Finally, the office sector is very, very slowly returning to health as new small businesses are created and existing ones expand. In the “A” space, there actually appear to be space battles by firms eager to have their names atop modern buildings.  It will take another 2-3 years before our office market can be considered stabilized, but it’s working its way there.

So, without appearing too Pollyannaish, I think that 2012 will be a better year for San Diego County. It is possible that we will exhibit good health while the rest of the world wrestles with a tepid recovery. Not forever, mind you, but in the short run.

And 2012 will be a year of heightened political activity with elections coming near. In fact, 2012 may be one of the most exciting elections years in recent memory. Locally we have one of the better set of policy makers we have had for some time. Nationally, the focus will be on the economy. Whether we re-elect or newly elect, it will be on a platform of job creation and economic revitalization. Miracles could happen.


Filed under:General News — posted by Fred Cutler on June 24, 2011 @ 5:36 pm

IRS announces increase in mileage rates (06-23-2011)

After hinting in May that there would be no mid-year change in standard mileage rates, this morning the IRS announced significant increases in both the business mileage rate and the medical or moving expense rate. (Announcement 2011-40)

Effective July 1, 2011, the business rate increases from 51 cents per mile to 55.5 cents. The medical or moving expense rate increases from 19 cents to 23.5 cents. The charitable rate remains at 14 cents.


Filed under:General News — posted by Fred Cutler on May 17, 2011 @ 4:35 pm

(Per RIA Newstand 5/17/11)Social Security wage base expected to increase in 2012 [The 2011 OASDI Trustees Annual Report]:  The Social Security Administration’s Office of the Chief Actuary (OCA) is projecting that the Social Security wage base will increase by at least $3,500 in 2012. It has been $106,800 since 2009. The projection was included as part of the annual report to Congress by the Board of Trustees of the Federal Old-Age and Survivors Insurance and Federal Disability Insurance Trust Fund programs. Projections were made through 2020. The SSA provides three kinds of forecasts for Social Security wage bases (intermediate, low cost, and high cost). The SSA intermediate forecasts through 2020 are as follows:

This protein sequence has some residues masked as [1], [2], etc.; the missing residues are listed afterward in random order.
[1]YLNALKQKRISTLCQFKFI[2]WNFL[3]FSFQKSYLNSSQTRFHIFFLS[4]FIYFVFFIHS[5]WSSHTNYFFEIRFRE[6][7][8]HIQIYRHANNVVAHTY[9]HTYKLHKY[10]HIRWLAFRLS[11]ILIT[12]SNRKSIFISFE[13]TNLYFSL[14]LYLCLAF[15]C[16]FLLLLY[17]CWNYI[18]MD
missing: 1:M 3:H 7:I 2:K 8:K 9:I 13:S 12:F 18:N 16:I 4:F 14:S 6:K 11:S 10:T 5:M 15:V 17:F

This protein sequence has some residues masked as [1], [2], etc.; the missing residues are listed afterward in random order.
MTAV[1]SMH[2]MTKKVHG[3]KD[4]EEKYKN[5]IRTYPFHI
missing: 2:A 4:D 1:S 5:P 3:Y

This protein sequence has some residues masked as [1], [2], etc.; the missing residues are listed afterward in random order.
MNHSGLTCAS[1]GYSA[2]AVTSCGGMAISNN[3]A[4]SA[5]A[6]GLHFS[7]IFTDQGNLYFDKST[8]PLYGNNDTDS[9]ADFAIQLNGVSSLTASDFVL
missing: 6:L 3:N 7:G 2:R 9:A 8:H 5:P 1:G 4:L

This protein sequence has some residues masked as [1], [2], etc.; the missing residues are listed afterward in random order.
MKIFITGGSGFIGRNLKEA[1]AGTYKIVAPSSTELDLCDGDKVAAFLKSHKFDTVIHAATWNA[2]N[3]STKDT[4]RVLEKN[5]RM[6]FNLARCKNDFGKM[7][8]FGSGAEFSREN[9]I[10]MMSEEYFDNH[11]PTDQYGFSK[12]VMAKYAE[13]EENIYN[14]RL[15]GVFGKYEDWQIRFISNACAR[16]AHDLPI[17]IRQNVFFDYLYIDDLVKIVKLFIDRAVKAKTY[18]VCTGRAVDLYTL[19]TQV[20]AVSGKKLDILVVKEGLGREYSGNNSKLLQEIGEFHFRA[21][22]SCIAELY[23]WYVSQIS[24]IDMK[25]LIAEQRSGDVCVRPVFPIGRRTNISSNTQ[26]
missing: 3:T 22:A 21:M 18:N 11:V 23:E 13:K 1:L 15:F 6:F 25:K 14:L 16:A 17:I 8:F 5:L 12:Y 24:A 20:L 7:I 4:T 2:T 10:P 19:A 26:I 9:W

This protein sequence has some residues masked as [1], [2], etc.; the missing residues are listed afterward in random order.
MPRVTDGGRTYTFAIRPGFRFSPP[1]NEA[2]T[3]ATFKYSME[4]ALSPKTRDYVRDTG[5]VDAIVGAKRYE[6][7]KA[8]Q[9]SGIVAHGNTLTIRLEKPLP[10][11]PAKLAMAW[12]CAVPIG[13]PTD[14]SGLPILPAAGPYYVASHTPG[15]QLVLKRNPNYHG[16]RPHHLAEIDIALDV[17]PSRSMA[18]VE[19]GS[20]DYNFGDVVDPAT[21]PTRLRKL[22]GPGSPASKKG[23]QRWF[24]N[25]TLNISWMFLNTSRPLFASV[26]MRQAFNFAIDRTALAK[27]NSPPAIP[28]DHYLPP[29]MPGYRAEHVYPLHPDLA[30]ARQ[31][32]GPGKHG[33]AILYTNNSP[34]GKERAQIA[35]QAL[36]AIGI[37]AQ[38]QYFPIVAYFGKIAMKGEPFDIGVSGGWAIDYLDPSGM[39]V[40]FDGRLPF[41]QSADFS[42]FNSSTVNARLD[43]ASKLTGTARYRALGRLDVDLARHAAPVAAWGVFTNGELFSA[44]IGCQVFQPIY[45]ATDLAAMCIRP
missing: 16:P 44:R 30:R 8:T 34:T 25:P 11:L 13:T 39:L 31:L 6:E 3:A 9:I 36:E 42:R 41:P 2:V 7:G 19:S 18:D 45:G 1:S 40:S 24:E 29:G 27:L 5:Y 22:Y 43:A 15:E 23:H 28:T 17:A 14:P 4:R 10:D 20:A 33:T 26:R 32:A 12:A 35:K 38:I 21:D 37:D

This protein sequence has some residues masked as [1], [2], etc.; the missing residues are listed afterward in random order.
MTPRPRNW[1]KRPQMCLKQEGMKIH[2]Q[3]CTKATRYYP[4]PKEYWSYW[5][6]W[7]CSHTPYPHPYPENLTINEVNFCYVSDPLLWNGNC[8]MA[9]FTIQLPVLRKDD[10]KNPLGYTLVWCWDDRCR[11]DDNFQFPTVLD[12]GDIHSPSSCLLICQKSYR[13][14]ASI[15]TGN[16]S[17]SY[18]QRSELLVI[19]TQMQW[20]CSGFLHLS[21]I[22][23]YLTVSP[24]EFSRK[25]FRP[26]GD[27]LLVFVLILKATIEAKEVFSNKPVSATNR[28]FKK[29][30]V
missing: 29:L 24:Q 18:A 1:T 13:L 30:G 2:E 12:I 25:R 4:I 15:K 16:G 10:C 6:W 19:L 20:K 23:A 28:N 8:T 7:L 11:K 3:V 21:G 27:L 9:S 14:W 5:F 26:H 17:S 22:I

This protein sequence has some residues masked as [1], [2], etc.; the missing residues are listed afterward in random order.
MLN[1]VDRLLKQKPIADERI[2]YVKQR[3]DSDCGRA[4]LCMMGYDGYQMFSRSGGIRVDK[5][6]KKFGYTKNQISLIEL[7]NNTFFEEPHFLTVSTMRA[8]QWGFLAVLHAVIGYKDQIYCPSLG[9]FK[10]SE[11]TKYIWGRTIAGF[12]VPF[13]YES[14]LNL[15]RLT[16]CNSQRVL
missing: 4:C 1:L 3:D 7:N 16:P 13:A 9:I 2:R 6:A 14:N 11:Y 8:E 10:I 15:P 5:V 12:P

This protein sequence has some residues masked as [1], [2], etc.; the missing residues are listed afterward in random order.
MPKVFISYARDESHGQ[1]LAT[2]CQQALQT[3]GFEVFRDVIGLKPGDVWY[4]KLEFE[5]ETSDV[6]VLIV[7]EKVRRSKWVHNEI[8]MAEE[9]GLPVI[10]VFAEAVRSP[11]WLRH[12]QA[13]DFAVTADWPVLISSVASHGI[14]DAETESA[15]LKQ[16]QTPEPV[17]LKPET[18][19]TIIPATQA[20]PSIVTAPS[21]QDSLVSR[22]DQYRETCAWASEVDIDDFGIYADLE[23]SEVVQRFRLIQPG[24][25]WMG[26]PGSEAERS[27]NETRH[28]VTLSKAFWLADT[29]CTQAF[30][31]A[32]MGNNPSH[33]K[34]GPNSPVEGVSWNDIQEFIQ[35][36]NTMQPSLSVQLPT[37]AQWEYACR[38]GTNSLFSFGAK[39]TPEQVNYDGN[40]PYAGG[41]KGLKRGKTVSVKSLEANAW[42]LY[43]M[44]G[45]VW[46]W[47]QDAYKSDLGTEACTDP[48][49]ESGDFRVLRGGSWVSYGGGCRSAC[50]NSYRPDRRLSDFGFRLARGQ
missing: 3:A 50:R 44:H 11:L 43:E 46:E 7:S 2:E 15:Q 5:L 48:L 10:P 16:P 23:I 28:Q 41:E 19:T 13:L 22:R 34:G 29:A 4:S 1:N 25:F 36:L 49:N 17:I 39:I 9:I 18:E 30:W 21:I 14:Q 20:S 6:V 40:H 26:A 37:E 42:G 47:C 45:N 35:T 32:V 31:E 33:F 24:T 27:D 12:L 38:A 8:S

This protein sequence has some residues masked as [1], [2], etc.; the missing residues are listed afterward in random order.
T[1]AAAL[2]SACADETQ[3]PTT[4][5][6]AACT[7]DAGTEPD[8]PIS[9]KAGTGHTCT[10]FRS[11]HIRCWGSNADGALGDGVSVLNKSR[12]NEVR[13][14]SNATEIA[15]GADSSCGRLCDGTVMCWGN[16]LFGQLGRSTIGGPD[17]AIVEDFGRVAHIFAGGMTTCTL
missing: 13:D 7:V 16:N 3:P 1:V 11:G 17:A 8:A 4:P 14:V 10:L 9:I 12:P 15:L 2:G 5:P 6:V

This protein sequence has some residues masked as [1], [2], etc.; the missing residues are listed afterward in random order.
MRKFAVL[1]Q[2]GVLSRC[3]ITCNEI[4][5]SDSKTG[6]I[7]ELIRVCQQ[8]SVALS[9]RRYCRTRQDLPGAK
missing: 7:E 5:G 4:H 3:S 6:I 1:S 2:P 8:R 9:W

·       2012 — $110,700

·       2013 — $114,900

·       2014 — $120,000

·       2015 — $125,400

·       2016 — $130,800

·       2017 — $135,900

·       2018 — $141,300

·       2019 — $146,700

·       2020 — $153,300

The Social Security wage base is also projected to be $110,700 in 2012 under the low cost forecast. It would be $110,400 under the high cost forecast. The Social Security wage base would reach $159,900 in 2020 under the high cost forecast. Actual annual increases to the wage base are announced in October of the preceding year and are based on then-current economic conditions. As a result, the OCA’s forecasts, especially the longer-range ones, are subject to change. Last year, the OCA correctly projected that the Social Security wage base would remain at $106,800 in 2011. The full report is on the SSA’s website at http://www.ssa.gov/oact/tr/2011/tr2011.pdf.

Shadow and Fred

Filed under:General News — posted by Fred Cutler on October 21, 2010 @ 5:11 pm

A happy encounter!

image: detail of installation by Bronwyn Lace